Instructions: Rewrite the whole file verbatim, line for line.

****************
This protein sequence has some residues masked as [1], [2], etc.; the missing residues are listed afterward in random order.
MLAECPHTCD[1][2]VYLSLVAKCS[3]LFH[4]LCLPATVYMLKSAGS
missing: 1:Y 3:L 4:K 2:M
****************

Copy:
This protein sequence has some residues masked as [1], [2], etc.; the missing residues are listed afterward in random order.
MLAECPHTCD[1][2]VYLSLVAKCS[3]LFH[4]LCLPATVYMLKSAGS
missing: 1:Y 3:L 4:K 2:M